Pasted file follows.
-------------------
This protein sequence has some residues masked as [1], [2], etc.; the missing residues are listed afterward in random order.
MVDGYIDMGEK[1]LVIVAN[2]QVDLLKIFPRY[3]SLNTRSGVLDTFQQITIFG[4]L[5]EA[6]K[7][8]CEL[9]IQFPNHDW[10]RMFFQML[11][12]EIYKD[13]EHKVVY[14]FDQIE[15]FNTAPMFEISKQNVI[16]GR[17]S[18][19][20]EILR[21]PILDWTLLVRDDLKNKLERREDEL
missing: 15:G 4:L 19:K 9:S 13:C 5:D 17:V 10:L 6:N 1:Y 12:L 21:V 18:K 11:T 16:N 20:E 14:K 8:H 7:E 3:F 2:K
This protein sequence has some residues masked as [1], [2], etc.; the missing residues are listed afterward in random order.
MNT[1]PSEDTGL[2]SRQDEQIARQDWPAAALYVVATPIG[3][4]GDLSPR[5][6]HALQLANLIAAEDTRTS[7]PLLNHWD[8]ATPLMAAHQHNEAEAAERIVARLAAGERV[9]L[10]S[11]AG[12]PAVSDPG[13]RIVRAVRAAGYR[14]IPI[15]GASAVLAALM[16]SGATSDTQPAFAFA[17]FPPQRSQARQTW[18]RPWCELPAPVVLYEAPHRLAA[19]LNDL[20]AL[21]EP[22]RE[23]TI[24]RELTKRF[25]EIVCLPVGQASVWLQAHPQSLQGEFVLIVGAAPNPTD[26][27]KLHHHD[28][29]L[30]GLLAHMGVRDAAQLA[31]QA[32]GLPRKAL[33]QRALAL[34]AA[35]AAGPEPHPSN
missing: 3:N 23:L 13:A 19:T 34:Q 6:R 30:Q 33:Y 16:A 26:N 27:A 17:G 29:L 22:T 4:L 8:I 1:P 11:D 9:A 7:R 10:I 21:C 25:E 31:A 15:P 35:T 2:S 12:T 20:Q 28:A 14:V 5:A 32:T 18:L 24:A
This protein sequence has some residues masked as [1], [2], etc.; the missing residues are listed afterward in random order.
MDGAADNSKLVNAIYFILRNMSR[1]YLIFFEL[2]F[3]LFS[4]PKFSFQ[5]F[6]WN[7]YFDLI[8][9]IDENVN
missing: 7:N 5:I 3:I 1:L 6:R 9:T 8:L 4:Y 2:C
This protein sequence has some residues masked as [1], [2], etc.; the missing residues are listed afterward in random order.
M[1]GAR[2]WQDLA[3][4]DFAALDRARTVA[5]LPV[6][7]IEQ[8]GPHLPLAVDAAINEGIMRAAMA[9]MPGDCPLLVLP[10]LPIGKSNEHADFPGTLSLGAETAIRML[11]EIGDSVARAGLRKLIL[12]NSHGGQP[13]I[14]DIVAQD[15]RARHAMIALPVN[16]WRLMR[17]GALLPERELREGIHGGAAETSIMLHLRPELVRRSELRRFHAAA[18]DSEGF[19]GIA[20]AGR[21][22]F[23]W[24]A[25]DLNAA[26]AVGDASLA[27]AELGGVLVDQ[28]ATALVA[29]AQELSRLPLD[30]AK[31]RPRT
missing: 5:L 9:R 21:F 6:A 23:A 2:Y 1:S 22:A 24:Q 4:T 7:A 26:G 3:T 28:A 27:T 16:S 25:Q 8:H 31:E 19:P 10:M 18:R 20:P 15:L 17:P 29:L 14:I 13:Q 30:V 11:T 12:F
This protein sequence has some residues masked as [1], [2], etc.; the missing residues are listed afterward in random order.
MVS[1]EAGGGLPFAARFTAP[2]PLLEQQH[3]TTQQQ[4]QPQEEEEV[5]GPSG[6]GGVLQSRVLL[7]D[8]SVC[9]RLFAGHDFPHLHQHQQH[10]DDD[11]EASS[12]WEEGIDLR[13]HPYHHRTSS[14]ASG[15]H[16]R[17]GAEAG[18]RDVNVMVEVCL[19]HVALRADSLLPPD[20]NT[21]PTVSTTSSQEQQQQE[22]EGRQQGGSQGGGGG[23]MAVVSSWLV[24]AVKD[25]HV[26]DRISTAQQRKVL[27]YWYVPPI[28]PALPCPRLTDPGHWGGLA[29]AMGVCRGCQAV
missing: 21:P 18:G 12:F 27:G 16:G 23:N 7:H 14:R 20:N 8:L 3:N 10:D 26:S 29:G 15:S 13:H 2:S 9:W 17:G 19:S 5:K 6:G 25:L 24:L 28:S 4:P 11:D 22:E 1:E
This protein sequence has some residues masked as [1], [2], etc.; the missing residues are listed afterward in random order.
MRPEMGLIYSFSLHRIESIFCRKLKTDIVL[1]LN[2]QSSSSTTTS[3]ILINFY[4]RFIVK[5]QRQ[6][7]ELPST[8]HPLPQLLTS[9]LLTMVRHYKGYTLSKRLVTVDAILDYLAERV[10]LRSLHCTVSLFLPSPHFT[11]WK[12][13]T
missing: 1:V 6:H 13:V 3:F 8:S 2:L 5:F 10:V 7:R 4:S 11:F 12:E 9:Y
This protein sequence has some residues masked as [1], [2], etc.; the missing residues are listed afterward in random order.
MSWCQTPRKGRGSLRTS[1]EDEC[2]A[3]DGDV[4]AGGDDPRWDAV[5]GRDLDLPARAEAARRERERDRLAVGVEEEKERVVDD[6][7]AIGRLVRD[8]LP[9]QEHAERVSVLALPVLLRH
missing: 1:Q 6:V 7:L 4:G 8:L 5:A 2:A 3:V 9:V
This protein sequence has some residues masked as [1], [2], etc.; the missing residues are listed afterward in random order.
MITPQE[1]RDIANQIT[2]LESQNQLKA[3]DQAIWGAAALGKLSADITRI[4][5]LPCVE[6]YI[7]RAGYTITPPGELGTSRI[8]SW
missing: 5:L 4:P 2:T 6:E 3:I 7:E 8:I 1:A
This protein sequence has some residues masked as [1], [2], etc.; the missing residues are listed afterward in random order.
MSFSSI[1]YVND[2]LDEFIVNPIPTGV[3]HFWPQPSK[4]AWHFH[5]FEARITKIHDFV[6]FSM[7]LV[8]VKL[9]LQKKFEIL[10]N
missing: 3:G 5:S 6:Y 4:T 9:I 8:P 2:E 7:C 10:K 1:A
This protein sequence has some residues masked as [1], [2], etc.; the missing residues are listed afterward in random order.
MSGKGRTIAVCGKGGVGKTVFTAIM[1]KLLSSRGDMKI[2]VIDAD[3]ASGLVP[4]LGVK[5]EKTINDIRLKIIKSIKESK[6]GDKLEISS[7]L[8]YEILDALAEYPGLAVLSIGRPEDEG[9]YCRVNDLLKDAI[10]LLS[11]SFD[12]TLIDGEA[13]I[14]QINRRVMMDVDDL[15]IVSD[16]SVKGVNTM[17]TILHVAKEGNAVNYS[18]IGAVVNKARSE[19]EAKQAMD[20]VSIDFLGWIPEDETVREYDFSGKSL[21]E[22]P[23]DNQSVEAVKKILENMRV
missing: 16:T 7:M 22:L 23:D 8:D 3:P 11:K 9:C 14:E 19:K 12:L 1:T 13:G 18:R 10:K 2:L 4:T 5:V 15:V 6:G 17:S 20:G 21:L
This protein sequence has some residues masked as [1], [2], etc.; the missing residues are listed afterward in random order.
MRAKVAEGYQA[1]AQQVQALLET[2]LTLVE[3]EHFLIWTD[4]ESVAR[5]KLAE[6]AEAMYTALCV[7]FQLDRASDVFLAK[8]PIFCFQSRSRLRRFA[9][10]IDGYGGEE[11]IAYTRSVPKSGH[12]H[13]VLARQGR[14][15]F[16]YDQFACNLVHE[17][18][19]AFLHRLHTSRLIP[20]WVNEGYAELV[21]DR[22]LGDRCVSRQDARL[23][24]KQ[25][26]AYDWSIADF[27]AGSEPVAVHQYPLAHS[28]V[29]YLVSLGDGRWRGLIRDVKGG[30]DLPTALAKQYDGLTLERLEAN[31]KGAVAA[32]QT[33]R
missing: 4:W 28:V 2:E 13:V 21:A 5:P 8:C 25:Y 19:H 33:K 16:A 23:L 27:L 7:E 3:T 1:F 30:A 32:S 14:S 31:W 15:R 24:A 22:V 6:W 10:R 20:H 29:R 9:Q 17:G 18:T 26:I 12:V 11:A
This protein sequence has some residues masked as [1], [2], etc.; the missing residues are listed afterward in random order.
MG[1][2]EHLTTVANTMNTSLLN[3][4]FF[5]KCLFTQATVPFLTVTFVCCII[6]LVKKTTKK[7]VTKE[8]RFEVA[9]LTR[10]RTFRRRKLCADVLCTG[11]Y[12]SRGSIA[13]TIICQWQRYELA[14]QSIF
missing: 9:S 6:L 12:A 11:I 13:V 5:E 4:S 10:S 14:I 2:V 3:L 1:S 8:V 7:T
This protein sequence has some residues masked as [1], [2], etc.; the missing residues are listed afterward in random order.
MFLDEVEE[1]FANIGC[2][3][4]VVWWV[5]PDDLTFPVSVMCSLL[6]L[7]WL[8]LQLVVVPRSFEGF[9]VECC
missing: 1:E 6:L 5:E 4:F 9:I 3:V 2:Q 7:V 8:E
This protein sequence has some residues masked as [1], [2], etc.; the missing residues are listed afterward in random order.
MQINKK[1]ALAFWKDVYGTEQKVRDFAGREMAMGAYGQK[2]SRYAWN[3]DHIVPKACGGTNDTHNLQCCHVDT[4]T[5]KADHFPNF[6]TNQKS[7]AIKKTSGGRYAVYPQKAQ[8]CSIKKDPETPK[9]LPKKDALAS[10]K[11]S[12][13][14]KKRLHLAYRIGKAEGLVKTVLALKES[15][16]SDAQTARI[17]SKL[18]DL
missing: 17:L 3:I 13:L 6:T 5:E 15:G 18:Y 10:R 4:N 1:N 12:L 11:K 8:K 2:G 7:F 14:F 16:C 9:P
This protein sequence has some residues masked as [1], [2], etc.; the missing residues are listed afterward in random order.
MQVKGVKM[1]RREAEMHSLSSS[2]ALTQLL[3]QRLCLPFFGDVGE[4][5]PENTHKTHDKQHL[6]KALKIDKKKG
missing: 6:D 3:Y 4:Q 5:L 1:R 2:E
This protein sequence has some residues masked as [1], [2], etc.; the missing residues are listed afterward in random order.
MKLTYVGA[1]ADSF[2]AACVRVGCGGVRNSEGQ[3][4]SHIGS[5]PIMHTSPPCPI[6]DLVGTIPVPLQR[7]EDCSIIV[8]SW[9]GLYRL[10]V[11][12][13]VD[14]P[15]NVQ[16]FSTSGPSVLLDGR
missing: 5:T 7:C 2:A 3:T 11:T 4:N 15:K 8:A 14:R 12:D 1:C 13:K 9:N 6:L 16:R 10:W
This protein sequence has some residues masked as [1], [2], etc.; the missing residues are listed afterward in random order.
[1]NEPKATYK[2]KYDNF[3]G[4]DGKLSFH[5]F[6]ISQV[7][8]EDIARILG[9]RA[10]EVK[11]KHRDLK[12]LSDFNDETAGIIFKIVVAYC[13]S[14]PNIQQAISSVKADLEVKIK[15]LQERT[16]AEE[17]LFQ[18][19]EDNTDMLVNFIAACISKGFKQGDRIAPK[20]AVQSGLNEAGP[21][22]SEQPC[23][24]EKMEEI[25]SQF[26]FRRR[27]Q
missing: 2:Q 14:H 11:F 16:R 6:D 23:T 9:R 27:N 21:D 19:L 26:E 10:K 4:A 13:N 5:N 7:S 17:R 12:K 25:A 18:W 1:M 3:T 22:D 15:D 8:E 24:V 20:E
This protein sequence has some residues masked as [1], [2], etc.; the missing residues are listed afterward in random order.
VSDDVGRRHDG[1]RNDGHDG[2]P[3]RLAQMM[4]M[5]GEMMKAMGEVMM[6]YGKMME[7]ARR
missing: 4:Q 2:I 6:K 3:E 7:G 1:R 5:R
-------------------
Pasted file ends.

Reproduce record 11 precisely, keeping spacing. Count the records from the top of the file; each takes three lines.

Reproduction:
This protein sequence has some residues masked as [1], [2], etc.; the missing residues are listed afterward in random order.
MRAKVAEGYQA[1]AQQVQALLET[2]LTLVE[3]EHFLIWTD[4]ESVAR[5]KLAE[6]AEAMYTALCV[7]FQLDRASDVFLAK[8]PIFCFQSRSRLRRFA[9][10]IDGYGGEE[11]IAYTRSVPKSGH[12]H[13]VLARQGR[14][15]F[16]YDQFACNLVHE[17][18][19]AFLHRLHTSRLIP[20]WVNEGYAELV[21]DR[22]LGDRCVSRQDARL[23][24]KQ[25][26]AYDWSIADF[27]AGSEPVAVHQYPLAHS[28]V[29]YLVSLGDGRWRGLIRDVKGG[30]DLPTALAKQYDGLTLERLEAN[31]KGAVAA[32]QT[33]R
missing: 4:W 28:V 2:E 13:V 21:A 5:P 8:C 25:Y 19:H 33:K 16:A 23:L 27:L 7:E 3:T 1:F 30:A 32:S 14:S 31:W 15:R 24:A 22:V 6:W 10:R 20:H 29:R 9:Q 17:G 18:T 26:I 12:V 11:A